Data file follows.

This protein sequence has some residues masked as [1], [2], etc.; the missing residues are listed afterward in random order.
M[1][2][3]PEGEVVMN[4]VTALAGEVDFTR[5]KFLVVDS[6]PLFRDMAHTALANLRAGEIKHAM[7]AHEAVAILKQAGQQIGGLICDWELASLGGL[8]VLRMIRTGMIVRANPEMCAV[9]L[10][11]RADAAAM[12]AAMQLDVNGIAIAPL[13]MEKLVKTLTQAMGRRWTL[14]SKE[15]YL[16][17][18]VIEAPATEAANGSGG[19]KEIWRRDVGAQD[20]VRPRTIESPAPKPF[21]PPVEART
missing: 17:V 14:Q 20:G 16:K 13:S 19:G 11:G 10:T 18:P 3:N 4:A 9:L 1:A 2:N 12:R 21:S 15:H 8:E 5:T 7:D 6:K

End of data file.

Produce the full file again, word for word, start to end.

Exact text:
This protein sequence has some residues masked as [1], [2], etc.; the missing residues are listed afterward in random order.
M[1][2][3]PEGEVVMN[4]VTALAGEVDFTR[5]KFLVVDS[6]PLFRDMAHTALANLRAGEIKHAM[7]AHEAVAILKQAGQQIGGLICDWELASLGGL[8]VLRMIRTGMIVRANPEMCAV[9]L[10][11]RADAAAM[12]AAMQLDVNGIAIAPL[13]MEKLVKTLTQAMGRRWTL[14]SKE[15]YL[16][17][18]VIEAPATEAANGSGG[19]KEIWRRDVGAQD[20]VRPRTIESPAPKPF[21]PPVEART
missing: 17:V 14:Q 20:G 16:K 13:S 19:G 11:G 10:T 18:P 3:N 4:A 9:L 1:A 2:N 12:R 21:S 15:H 8:E 5:T 7:D 6:K